The Process Toward Establishing Healthy Couple Boundaries
Couple boundaries are personal and therefore couples need to discuss these and come to agreements that makes sense to them. Couple boundaries are dynamic, not “set in stone” and will need to be discussed on-need basis as situations change over time. There are many reasons why agreements, expectations and the resulting boundaries need to be evaluated on a regular basis. These include among others illness, pregnancy, injury and mental health status. Boundaries also dramatically change when the relationship status changes from living together and sharing all, to having different bedrooms, experiencing informal separation leading toward a formal separation, becoming friends (companions) rather than lovers, up to not being in touch after a divorce.
When boundaries are discussed we talk about values and preferences and when we feel safe or when we feel uncomfortable. There are times we cross boundaries and there are clear boundary violations. Although setting “rules” is often seen as too strict, certain topics that elicit strong feelings in couples need to be clearly communicated. Rather than calling it a rule, it can be referred to as an agreement. If the agreement is perceived by the couple as practical and both equally feel comfortable with it, it will help to increase trust or it aids in re-establishing trust after betrayal.
No couple can explore boundaries and come to agreements when they do not communicate effectively. In many cases, conflict is a direct consequence of ineffective communication and in general it is not about content, it is about how an issue is communicated. This means it is not about what is said, but how it is said. For example: “I thought we were going to bed, but you are still reading/watching television/busy on Facebook/working”. Or “I would really like to go to bed early, so we can cuddle a bit before we go to sleep”. Another one: “You have told this a million times and I am sick of it as it will never go away”. Or “when you talk about [topic] I feel frustrated because I thought we had come to an understanding, but I obviously misunderstood and I would like to know what I am missing”. In summary, “I-statements” are used and words such as “never, always, all the time” are avoided and the speaker assumes responsibility for their own feelings.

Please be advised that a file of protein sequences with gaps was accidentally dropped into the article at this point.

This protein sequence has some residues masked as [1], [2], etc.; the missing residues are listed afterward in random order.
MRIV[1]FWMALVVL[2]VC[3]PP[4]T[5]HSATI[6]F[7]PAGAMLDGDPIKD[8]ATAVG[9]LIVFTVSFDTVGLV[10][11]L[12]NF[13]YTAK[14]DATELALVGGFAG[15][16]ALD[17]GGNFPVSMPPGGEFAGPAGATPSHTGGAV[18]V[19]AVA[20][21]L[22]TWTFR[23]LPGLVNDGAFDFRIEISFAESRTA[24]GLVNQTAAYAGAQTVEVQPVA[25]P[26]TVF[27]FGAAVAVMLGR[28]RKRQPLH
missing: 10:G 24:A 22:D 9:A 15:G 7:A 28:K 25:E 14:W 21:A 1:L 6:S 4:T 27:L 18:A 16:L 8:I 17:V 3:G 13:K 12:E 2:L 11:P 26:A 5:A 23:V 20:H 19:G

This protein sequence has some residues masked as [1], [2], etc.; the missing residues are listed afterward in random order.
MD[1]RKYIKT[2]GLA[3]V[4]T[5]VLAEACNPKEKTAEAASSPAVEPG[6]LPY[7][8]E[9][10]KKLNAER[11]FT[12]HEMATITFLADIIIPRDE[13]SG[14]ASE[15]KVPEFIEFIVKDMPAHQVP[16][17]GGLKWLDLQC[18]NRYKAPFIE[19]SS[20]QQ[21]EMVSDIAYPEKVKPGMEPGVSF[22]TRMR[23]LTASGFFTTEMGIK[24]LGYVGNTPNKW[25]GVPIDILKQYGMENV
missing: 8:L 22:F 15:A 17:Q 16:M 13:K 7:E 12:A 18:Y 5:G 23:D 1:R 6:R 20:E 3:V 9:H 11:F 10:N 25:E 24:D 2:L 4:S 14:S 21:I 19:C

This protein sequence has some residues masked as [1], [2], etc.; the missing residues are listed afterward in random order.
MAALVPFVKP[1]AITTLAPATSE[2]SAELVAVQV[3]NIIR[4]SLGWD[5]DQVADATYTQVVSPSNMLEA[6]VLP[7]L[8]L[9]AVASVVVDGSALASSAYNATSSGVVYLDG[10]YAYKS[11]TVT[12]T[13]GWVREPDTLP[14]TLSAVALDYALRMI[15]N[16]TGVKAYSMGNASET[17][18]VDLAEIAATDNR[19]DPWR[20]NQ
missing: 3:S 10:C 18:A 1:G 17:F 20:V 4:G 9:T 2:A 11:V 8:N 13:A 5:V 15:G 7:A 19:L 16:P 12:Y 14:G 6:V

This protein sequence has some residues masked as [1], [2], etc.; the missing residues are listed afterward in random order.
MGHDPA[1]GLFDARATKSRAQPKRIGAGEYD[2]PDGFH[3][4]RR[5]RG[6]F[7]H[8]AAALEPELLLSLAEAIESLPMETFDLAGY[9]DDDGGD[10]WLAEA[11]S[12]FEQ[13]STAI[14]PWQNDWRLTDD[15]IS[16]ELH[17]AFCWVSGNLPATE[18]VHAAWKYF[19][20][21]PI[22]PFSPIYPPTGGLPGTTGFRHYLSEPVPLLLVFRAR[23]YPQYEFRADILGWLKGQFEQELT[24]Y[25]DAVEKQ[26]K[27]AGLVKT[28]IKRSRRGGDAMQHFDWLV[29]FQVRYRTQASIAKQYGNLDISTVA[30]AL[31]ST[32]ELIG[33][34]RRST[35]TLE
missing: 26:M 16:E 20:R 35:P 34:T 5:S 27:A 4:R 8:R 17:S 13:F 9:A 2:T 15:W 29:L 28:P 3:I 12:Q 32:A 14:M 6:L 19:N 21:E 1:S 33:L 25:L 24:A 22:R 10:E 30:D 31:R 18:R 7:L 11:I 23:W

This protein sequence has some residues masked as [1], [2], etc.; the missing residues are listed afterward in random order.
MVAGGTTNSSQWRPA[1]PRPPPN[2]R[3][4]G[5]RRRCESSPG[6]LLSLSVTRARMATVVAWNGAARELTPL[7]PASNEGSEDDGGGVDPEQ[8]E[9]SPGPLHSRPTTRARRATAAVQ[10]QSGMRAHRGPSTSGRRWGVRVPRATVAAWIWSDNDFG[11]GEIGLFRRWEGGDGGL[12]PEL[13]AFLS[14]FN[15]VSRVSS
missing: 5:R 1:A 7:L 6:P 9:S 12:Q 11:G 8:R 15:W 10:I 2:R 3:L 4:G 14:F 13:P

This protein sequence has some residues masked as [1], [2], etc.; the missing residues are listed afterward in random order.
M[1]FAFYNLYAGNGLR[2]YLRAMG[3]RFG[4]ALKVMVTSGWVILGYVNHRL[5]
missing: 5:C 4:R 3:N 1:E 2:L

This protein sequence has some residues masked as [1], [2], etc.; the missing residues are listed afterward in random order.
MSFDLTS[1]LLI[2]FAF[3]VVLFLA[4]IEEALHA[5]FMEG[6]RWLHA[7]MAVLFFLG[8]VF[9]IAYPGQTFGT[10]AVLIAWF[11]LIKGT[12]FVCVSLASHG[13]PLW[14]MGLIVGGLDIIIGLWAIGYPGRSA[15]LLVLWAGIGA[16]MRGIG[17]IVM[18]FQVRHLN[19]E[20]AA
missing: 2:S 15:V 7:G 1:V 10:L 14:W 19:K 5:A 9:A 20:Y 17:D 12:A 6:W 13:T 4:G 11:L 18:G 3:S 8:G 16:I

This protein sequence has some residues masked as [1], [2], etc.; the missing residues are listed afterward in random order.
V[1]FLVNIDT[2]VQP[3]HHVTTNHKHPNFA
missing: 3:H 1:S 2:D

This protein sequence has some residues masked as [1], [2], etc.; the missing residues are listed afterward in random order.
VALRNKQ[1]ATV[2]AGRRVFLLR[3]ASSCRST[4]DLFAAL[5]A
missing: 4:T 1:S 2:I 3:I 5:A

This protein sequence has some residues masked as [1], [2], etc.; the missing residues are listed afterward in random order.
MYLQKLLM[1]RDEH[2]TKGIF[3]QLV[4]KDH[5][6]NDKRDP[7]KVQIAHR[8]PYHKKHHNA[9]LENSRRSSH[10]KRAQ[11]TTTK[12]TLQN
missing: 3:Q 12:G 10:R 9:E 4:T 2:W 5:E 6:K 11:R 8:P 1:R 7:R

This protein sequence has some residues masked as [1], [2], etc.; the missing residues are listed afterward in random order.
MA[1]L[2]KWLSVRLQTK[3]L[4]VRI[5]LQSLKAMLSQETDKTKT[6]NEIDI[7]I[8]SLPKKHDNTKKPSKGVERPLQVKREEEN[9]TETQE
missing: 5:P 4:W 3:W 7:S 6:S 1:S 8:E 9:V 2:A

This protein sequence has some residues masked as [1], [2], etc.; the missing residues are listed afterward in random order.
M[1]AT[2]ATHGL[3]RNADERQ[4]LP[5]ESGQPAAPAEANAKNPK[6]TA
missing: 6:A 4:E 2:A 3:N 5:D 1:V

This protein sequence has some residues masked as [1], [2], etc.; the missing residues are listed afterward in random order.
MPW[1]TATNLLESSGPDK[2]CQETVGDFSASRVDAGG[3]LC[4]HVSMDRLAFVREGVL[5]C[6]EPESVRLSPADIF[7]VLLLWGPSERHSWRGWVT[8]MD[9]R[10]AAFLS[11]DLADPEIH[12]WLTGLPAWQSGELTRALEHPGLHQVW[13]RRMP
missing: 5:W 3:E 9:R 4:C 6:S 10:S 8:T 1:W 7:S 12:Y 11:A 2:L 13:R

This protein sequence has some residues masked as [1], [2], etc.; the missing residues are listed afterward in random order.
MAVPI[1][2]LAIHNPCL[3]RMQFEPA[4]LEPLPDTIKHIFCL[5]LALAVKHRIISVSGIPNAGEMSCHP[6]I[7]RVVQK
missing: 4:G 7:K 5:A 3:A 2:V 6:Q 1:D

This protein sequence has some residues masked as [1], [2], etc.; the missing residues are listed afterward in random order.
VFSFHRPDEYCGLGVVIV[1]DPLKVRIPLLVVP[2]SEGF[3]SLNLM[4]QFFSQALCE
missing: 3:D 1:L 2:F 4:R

It is also hard to discuss boundaries and come to some shared agreement when a couple has problems solving conflict. Of course, conflict can only be solved when effective communication is used. People have different styles in how they respond to conflict. Some prefer to avoid conflict, others want to have it all sorted out as soon as the disagreement surfaces. Avoiders tend to either walk out or forget about it, or they agree with the more dominant person in order to have the conflict out of the way. Different conflict styles are directing, cooperating, harmonising and avoiding. None of them is perfect in every situation and all of them have value depending on the situation. Knowing each other’s style in dealing with conflict will help to deal with it (search for Kraybill Conflict Style Inventory, if you want to know more about different styles in dealing with conflict).
Before talking about boundaries, a couple needs to get clarity about each other’s level of commitment which is highly correlated with how much partners share with each other.
Another factor that plays a role is differences in personality as these differences relate to different preferences and again only when a couple communicates effectively they will understand and respect each other’s needs and wishes (search for free personality testing e.g. on Humanmetrics to learn more).
Once all of the above have been acknowledged and validated, a couple can talk about boundaries and expectations. Important topics to discuss when entering a different and more committed relationship or when rebuilding a relationship are: Honesty, Sharing and Secrets, Relationships with Others (friends and family including cyber-relationships) and Work-Relationships (see post 69 for boundaries in the work environment).